Oh, thank you, thank you for posting this! We moved 6 or more months ago and in one of the bedrooms upstairs are almost all our decorations/wall hangings/picture frames that we have accumulated over the past 4-20 years. I've put out the bare minimum, because I'm still trying to minimize the clutter in our house and keep it more orderly. The white walls bother my hubby, but if I could just keep the clutter more contained, I'd be a happy woman. Though there is that little nagging thought in the back of my mind some days that says, "you should really figure out where to put more of those things...or get rid of them"...

lisa said...

Leah & Rebekah: Appreciate it. I looked at CPH and was bummed :(

Gauntlets said...

Lisa: We got a set of nice-sized posters, one for each chief part, from the seminary at Ft. Wayne. I can't remember anymore whom I emailed (sorry about that), but I started on my hunt by calling the number listed at the bottom of the seminary website (260.452.2100) and asking up front if they had any poster sets left.

This was quite some time ago, but the set was free for the asking. Might not hurt to give it a try. :)

Anonymous said...

I don't decorate a lot although I am extremely visual spatially oriented. My house does have matched colors and furniture within rooms but it is what some might call minimalist because I am also claustrophobic. I do see setting rooms and the house in order as a way to serve our family. I like to say that facilities serve people and arranging things to facilitate our lives is helpful. Plus they are messy and I can't stand that, so it gives me an excuse to edit their junk. :-)

Anyway, Rebekah, it sounds like you might not be as visually oriented, so that is why you aren't as interested in decorating.

Rebekah said...

Lisa, we're headed Fort-wise this week. If I get a chance, I'll pick up a set for you (although I might just stay in a room with five kids and cry the whole time).

Jane said...

Hey Rebekah, let us know if you need help with the kids so that you can enjoy the week a bit. You know where to find us. :)

Melrose said...

Lisa, you guys didn't get a set for free at the sem??? Hubby said we got them in the mail for free while we were on vicarage from the seminary. He said they just sent them to us, we didn't order them or anything.

Kristi said...

Yup, I think there are two kinds of people in the world, those who decorate and those who don't! And neither of those people "get" each other, LOL!
While our priorities as a family are teaching our children about Jesus and God. Trying to set an example of our own actions to them. Healthy meals and a clean house (NOT my favorite, LOL) I DO love to decorate too :)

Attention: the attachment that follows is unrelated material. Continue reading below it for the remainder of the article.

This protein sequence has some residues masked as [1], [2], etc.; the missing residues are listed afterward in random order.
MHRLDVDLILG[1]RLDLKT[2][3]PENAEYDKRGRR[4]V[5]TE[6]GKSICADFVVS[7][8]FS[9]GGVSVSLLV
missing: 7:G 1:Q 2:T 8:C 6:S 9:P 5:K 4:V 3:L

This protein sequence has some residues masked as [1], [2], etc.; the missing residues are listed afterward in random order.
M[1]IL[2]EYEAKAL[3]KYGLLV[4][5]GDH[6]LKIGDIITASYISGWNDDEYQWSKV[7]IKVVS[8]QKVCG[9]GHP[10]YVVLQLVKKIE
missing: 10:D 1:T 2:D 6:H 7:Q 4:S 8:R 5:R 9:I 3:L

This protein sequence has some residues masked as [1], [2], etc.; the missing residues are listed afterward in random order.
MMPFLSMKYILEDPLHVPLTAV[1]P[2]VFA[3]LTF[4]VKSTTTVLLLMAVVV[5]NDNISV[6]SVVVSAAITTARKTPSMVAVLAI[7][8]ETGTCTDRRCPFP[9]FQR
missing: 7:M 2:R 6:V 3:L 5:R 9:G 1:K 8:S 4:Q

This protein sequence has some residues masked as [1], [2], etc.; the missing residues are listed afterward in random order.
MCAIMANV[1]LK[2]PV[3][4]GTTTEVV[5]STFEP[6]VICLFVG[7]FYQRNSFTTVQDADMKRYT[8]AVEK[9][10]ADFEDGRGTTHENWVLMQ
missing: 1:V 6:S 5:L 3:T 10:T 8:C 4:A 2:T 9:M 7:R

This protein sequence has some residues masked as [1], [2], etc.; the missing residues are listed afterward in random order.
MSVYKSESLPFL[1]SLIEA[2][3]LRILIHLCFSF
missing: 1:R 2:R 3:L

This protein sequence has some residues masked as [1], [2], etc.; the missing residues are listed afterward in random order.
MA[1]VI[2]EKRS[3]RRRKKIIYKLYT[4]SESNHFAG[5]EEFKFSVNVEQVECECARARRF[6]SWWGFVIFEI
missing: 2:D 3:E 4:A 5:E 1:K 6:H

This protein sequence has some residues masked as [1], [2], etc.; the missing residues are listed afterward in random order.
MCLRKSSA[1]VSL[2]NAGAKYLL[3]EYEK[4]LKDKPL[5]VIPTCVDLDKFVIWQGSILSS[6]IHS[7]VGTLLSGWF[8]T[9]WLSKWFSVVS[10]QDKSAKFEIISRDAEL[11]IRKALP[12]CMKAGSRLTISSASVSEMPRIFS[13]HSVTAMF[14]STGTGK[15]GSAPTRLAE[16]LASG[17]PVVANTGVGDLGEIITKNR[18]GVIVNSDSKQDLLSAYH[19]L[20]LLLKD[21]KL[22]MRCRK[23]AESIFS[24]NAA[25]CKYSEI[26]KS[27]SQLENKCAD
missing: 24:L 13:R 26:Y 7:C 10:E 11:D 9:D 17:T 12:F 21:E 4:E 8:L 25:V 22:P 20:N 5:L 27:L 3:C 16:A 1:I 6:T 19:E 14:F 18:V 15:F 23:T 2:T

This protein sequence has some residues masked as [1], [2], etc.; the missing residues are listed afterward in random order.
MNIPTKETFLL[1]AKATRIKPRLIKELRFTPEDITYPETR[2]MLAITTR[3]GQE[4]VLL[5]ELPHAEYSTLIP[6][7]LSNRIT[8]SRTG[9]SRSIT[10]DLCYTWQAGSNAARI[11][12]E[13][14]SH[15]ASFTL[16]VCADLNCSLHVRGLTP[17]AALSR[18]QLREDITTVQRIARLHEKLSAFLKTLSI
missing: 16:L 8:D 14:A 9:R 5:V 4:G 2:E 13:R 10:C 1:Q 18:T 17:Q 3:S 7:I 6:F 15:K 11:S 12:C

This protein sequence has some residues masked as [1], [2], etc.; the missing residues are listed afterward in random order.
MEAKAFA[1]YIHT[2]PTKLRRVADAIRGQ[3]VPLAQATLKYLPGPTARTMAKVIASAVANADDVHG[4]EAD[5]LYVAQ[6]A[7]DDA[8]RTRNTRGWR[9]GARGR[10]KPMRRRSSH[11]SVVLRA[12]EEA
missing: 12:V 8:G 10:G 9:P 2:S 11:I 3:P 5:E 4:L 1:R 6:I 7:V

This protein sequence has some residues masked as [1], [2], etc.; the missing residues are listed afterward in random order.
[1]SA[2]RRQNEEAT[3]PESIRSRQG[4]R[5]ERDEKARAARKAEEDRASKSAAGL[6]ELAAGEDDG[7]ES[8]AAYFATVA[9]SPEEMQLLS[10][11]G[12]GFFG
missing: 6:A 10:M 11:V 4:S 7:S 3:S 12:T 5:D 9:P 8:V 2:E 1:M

I decorate model homes for builders trying to sell houses, or I used to, BC, before children. Now I just do it for my Dad and my own house.
While I love decorating, it is NOT my first priority. And I NEVER EVER follow trends. I decorate how I like it and it stays that way for a LONNNNNGGG long time or until I tire of it ;)
What most people never believe (or understand) is that MOST (probably 80% or more) of my furnishings (and decor) are second hand, thrift-store, hand-me-down, or ebay purchase. It's the thrill of the hunt for me! When I saw a chalkboard in a fancy ornate frame for a RIDICULOUS price in a catalog. I found a huge old gaudy frame at a second hand shop, spray painted it and made my own chalkboard from a piece of 1/4 plywood I had layng in my basement. THAT is the fun for me! Knowing I could have spent $400 on something that cost me less than $20 and I like mine better!! :)

lisa said...

Gauntlets: Thank you!

Rebekah: If you can, please do. My husband said he would *TRY* to remember... :P So....yeh. Hope there's minimal crying on your part. Sorry replying so late, computer has been acting up.

Melrose: No - we didn't get any. I'm thinking maybe they went out the yr before we got there? Really sad :(

lisa said...

Kristi: I hear you on the "thrill of the hunt" bit. My favourite mugs are thrift store specials. Can we say fifty cents :P Yesss!!! :D

Wing It Mom said...

I have been painting and decorating in spurts since we moved here. I think that it goes along the same lines as my giving away all our moving boxes within a month of arriving here. I'm tired of moving all the time and am ready to settle down for a while. I think that's why my boys' room is now John Deere green, my daughter's room is pastel pink and our room is two fantastic shades of lavender - it looks better than it sounds... (I hope?) I guess painting and decorating is my way of making this house feel like home. I think your way sounds more practical and delicious...